A formidable lady believed to be more than 300 years old is still going strong today. She used to reside at Wannock’s ancient watermill, powered by one of several streams rising in the chalk hills above the village, but since the mill’s demolition has moved to more suburban surroundings.

The lady in question is a wooden carving, which used to stand at the front of the building. In his book The Road and the Inn, written in 1917, Hissey gave an account of his meeting with the strange likeness: ‘My attention was arrested by a badly carved and brightly coloured figure of a woman … shown holding a bowl grasped in one hand, and in the other an upraised long rolling pin.’ He was told by the miller that the figure was thought to be 300 years old and depicted an earlier miller’s wife.

And the bowl and rolling pin? When the gleaners brought their corn she took a “toll’ of a gallon bowl of grain, levelling it off with the pin, and ground the rest free of charge.

A few years ago the figure disappeared, but was spotted in a Brighton antiques shop and bought by the Turner family of Polegate who kept it in safe keeping – fitting custodians as the family used to run the Mill House Bakery in Wannock.

In 1827 James Seymour became tenant miller and farmer. His two sons Joseph and Stephen moved into a more lucrative field of business with the local smuggling fraternity. Joseph would make two or three trips to France each year to arrange the purchase of contraband which was then carried over in French boats and landed at Birling Gap and Cow Gap, and from there to secure hiding places. There are still secret passages at Wannock Place and the Old Mill House.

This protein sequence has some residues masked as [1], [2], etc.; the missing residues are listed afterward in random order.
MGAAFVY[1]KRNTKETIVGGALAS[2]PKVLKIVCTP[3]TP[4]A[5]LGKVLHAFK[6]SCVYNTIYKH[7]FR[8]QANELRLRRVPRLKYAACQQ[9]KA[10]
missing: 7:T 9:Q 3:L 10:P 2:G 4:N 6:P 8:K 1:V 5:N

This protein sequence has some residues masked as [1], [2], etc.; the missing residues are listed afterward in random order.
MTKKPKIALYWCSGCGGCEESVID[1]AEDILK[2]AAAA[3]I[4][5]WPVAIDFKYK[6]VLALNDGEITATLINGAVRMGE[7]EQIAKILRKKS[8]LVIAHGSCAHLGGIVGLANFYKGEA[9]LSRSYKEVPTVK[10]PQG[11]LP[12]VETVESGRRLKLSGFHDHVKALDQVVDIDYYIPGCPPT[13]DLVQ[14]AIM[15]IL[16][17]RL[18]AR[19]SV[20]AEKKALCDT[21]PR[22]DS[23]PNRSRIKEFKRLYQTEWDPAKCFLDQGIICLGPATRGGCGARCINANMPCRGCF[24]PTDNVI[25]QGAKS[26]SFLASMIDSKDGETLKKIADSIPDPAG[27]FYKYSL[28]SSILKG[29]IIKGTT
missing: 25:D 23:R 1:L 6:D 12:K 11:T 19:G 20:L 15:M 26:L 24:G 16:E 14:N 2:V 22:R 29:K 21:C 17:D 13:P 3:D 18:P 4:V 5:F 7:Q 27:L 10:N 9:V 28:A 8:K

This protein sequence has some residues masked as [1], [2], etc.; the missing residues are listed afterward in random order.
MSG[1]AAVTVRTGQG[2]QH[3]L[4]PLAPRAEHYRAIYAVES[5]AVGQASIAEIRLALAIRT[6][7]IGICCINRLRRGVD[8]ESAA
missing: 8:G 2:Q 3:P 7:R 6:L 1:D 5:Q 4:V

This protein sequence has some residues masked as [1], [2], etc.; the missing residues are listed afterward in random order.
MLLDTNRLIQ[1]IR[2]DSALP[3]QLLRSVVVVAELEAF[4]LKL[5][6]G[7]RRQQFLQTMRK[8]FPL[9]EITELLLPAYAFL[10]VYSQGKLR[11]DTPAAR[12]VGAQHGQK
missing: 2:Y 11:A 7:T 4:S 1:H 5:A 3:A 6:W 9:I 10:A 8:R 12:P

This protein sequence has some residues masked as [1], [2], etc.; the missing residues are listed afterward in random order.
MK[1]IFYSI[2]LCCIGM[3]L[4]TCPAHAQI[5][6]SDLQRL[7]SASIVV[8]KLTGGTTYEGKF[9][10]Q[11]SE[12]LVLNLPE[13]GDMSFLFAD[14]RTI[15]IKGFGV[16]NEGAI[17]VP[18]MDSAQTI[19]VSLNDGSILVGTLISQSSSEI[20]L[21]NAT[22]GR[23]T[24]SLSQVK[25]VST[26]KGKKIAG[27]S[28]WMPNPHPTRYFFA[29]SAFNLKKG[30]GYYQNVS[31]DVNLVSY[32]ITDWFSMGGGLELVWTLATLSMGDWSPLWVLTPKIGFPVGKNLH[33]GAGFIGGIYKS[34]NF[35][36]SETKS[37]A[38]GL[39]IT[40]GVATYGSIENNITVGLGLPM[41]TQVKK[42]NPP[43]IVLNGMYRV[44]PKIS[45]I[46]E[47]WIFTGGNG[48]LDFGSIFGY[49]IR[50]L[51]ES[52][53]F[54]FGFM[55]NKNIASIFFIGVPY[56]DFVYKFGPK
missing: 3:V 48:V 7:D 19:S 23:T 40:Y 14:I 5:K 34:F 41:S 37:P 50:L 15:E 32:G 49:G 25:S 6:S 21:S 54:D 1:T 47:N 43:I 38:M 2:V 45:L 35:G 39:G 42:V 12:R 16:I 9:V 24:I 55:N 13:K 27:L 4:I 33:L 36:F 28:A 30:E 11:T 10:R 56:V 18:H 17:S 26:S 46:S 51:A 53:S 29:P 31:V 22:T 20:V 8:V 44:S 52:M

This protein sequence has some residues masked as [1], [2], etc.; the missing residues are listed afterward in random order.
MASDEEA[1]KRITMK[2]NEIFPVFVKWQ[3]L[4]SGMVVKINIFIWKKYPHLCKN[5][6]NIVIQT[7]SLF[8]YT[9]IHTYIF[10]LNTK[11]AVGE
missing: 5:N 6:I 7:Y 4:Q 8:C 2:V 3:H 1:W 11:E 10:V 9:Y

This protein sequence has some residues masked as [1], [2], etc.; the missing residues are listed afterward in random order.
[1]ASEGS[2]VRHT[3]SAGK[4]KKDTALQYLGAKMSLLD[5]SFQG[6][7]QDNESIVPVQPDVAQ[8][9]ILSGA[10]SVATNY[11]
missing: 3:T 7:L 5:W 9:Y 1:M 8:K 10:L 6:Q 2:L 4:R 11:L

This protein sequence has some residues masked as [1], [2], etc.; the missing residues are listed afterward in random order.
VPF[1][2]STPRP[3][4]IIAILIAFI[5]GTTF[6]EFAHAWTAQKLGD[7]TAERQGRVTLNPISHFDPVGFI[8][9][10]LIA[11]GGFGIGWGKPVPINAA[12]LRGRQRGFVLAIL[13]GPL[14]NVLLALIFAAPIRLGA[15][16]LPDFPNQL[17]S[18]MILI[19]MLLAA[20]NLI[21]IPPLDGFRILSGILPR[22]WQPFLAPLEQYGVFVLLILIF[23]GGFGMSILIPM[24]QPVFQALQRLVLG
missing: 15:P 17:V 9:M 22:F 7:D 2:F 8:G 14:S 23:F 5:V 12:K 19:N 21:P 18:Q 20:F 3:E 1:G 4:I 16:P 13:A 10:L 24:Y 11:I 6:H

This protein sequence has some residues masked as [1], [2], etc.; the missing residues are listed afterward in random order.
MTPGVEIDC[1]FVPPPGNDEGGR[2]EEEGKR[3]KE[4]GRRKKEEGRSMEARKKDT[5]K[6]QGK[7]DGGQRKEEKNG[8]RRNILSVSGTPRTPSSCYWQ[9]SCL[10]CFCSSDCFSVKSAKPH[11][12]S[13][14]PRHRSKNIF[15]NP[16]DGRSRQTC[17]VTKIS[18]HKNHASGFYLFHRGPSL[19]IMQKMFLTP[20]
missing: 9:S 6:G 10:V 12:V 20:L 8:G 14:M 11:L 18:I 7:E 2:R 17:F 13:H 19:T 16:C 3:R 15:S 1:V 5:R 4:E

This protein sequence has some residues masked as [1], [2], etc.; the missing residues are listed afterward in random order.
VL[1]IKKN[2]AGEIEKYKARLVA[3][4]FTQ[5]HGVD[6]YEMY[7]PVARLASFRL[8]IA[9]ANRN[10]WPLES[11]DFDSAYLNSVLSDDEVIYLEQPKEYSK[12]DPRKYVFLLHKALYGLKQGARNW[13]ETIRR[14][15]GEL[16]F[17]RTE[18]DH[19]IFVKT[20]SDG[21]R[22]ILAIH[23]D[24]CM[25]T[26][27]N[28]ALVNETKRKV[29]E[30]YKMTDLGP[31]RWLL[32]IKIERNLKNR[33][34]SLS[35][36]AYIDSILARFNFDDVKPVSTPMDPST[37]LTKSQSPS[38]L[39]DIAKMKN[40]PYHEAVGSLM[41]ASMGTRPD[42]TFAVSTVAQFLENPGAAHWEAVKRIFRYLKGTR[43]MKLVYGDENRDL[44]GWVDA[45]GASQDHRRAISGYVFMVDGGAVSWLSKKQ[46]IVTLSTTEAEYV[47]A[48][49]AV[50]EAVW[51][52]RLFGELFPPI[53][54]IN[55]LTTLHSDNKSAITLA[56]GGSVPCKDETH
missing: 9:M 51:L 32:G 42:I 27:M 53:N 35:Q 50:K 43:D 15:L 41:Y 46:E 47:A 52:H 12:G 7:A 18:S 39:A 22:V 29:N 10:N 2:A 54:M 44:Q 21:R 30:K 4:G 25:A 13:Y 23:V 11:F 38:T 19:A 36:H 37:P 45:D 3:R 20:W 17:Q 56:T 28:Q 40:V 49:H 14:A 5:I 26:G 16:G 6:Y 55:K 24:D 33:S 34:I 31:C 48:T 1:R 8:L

Joseph ploughed his proceeds from this profitable sideline into more legitimate activities, building a windmill at Polegate, a new watermill at Wannock and establishing the extensive strawberry field in the village’s Walnut Street. It was Joseph’s great-grandson Charles Thomas who branched out from strawberry cultivation in 1895 to open ‘Charlie’s Tea Gardens’. There was local bread, a strawberry tea of course, and a special little loaf was provided for each child who paid a visit. The venture flourished until the outbreak of the Second World War.

The area was a base for airships during the First World War, patrolling the coastal waters for U-boats and also carrying out ‘spotting’ work for the artillery in France. There was a tragedy just before Christmas in 1917 when one of the airships lost its way in fog and darkness. It landed on the Aldis lamp of another airship moored on the Downs, the envelope split and the exhaust ignited the escaping hydrogen. The pilot died in the flames and two crew members were badly burned. The moored airship also caught fire and Lieutenant Victor Watson bravely rushed into the inferno to make sure all the crew had escaped.

He lost his right arm when two 65lb bombs on board exploded. Iron mooring rings, set in concrete on the hills, are the only relic today of the base.